The fact that so few Japanese never leave the country and have such limited horizons and poverty of ambitions could be related to the fact that their English is so poor. If more spoke better English, then more might travel overseas or be able to participate in a global society through the internet.

English is the language of the internet, so is not accessible fully to most Japanese.

0 ( +1 / -1 )

It won't make a lick of difference. Form follows function, not vice versa.

Get more passionate, inspirational, and accomplished teachers into the existing classes, and influencing the system itself and you might see results. They do exist in Japan, and I've been lucky enough to work with a few of them. Hamstrung by the materials and curriculum as they are.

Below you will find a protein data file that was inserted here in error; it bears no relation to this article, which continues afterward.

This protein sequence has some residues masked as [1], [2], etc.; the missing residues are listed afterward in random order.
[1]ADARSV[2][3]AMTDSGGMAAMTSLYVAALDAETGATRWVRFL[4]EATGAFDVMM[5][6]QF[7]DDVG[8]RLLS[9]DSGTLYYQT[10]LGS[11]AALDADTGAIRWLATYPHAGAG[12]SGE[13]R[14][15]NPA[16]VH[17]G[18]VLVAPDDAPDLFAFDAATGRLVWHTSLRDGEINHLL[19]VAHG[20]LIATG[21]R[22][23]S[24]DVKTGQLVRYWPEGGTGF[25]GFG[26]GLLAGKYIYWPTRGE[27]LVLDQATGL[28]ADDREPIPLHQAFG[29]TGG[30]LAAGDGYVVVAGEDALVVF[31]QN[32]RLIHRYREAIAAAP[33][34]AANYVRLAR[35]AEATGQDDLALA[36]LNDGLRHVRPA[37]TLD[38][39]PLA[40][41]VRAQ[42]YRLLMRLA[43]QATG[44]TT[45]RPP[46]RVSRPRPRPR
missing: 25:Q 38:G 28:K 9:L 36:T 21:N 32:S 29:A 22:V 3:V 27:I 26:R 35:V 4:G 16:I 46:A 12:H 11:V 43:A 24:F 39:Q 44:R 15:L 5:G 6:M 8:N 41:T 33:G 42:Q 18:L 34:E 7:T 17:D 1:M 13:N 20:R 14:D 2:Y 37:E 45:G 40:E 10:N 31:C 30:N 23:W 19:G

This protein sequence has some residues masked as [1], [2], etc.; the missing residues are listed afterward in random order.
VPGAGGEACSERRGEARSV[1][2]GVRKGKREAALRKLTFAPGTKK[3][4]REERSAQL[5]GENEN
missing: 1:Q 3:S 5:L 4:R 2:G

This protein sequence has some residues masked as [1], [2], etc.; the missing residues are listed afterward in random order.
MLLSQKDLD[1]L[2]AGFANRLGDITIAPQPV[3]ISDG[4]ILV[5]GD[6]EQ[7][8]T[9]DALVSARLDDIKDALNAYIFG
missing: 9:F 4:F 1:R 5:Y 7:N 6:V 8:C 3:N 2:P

3 ( +3 / -0 )

Ridiculous to force learning one same language, i.e. English.

There must be a need for the speaking, writing of language.

So to open Japanese mindset, offer of several languages should exist to cling it to real life.

USA and English speaking countries are far from Japan. Japan should start with closer languages that would ease a lot the learning of another when a momentum is created.

I reckon that nearly all my Japanese acquaintances remain 100% Japanese self-centered, even my close family after having come many times in France.

Good luck Japan !

-2 ( +0 / -2 )